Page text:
Internet censors have a new strategy in their bid to block applications and websites: pressuring the large cloud providers that host them. These providers have concerns that are much broader than the targets of censorship efforts, so they have the choice of either standing up to the censors or capitulating in order to maximize their business. Today's Internet largely reflects the dominance of a handful of companies behind the cloud services, search engines and mobile platforms that underpin the technology landscape. This new centralization radically tips the balance between those who want to censor parts of the Internet and those trying to evade censorship. When the profitable answer is for a software giant to acquiesce to censors' demands, how long can Internet freedom last?
The recent battle between the Russian government and the Telegram messaging app illustrates one way this might play out. Russia has been trying to block Telegram since April, when a Moscow court banned it after the company refused to give Russian authorities access to user messages. Telegram, which is widely used in Russia, works on both iPhone and Android, and there are Windows and Mac desktop versions available. The app offers optional end-to-end encryption, meaning that all messages are encrypted on the sender's phone and decrypted on the receiver's phone; no part of the network can eavesdrop on the messages.
Since then, Telegram has been playing cat-and-mouse with the Russian telecom regulator Roskomnadzor by varying the IP address the app uses to communicate. Because Telegram isn't a fixed website, it doesn't need a fixed IP address. Telegram bought tens of thousands of IP addresses and has been quickly rotating through them, staying a step ahead of censors. Cleverly, this tactic is invisible to users. The app never sees the change, or the entire list of IP addresses, and the censor has no clear way to block them all.
A week after the court ban, Roskomnadzor countered with an unprecedented move of its own: blocking19million IP addresses, many on Amazon Web Services and Google Cloud. The collateral damage was widespread: The action inadvertently broke many other web services that use those platforms, and Roskomnadzor scaled back after it became clear that its action had affected services critical for Russian business. Even so, the censor is still blocking millions of IP addresses.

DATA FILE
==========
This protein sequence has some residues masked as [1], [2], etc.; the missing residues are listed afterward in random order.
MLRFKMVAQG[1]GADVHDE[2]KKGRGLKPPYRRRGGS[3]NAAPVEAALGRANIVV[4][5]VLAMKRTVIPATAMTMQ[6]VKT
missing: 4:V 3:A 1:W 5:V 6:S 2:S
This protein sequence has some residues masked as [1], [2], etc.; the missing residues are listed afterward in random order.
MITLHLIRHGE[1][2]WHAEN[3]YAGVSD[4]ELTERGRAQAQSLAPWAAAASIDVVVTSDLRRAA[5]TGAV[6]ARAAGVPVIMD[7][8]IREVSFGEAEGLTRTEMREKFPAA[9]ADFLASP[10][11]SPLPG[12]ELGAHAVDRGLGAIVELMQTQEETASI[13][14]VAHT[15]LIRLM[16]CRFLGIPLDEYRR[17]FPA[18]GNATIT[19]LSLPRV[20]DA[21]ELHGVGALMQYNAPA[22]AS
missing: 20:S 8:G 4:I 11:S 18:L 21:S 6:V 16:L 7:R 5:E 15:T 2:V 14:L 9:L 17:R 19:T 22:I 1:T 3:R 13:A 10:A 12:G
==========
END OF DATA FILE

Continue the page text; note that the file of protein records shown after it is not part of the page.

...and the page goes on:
More recently, Russia has been pressuring Apple not to offer the Telegram app in its iPhone App Store. As of this writing, Apple has not complied, and the company has allowed Telegram to download a critical software update to iPhone users (after what the app's founder called a delay last month). Roskomnadzor could further pressure Apple, though, including by threatening to turn off its entire iPhone app business in Russia.
Telegram might seem a weird app for Russia to focus on. Those of us who work in security don't recommend the program, primarily because of the nature of its cryptographic protocols. In general, proprietary cryptography has numerous fatal security flaws. We generallyrecommendSignal for secure SMS messaging, or, if having that program on your computer is somehow incriminating, WhatsApp. (More than 1.5 billion people worldwide use WhatsApp.) What Telegram has going for it is that it works really well on lousy networks. That's why it is so popular in places like Iran and Afghanistan. (Iran is also trying to ban the app.)